Novel excerpt: Current work in progress
By Jess Szabo
In the novel tentatively titled Baxtalo (a romany word meaning “happiness” or “luck”), fifty-something Utica artist Heather Toth has taken what she believes to be a writing job for a local businesswoman in the process of building a business themed podcast. At first, it feels like the perfect way to supplement her day job as an online tutor and earn some extra money to support her slowly emerging creative writing career. But soon, signs that something might not be right begin to emerge. Below is an excerpt from chapter four of the third draft of the novel:
Chapter 4: Not Suited
By the end of my first week at Baxtalo Business Seminars, I’ve only managed to write one article for the blog. Seeing my name up there, on an article somebody actually wanted again is a thrill. It really is. I feel like the actual writing part of my writing career is taking off again.
Michelle doesn’t seem to mind that I’m writing awfully slow. At least it feels like slow writing to me. I come in and do my writing, but Michelle and Courtney don’t sit out in the front. They both sit back here where I sit to write, and the two of them like to talk. And then there’s the phone. Answering the phone is not something I ever want to do again. I’m here as a freelance writer, not as their new receptionist. But every time it rings, Michelle goes, “Heather, get that,” and continues texting on her phone. I’m afraid to tell her “no.”
I can already tell I’m not going to get much done today, even though the phone is not ringing so far. Michelle and one of her podcast hosts are having a loud conversation in the room right when I need to add the final touches to this second assignment and go over it one last time for edits. I wish the two of them would at least go out in that empty lobby. Or go sit in the podcast room. Surely that thing is somewhat soundproofed.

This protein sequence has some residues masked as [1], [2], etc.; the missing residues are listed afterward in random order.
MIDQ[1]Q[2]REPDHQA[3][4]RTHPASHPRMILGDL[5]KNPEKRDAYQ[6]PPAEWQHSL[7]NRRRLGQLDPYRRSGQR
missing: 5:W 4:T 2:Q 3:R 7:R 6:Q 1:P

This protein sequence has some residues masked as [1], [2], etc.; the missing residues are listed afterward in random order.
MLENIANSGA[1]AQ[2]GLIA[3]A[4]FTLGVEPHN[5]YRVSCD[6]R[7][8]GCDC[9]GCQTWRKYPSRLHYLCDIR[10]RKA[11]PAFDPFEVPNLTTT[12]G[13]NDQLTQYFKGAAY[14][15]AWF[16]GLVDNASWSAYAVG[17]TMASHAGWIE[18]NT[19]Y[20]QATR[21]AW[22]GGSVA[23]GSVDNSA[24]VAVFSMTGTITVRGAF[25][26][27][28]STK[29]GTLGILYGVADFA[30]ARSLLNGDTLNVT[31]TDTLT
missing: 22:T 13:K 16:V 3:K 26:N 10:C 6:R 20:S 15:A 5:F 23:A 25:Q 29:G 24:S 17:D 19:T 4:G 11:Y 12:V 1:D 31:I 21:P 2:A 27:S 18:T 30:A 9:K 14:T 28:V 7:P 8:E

“You want me to tell you something about who doesn’t make it here at Baxtalo?” Michelle suddenly yells. I jump. I can’t help it. She seems to get loud when she’s worked up about something, but this has just progressed to flat out screaming.
The podcast host, a tall skinny white guy in a suit, nods, as it is clearly a rhetorical question. She only wants him to acknowledge that he’s hearing her. He looks like half of him wants to get right up in her face, and half of him wants to take off running. I’d go for running if it were me. He selects to stand there and stare down at her.
“Lazy people who make excuses,” Michelle declares, still yelling. “The ones who say, ‘Oh, I can’t because I work too hard and I’m too tired to prepare’ but turn around and spend half an hour with their coffee at Starbucks every morning. Or the ones who claim they don’t have time to work after hours because they have kids, but they have all evening after the kids go to bed to binge watch Netflix.”
What Michelle is berating this man for sounds like relaxing before and after work to me. Of course I don’t know this man, but he sounds like he’s done nothing more than leave this job at this job. Plus, it’s podcasts. Surely he has something else he does to make a living.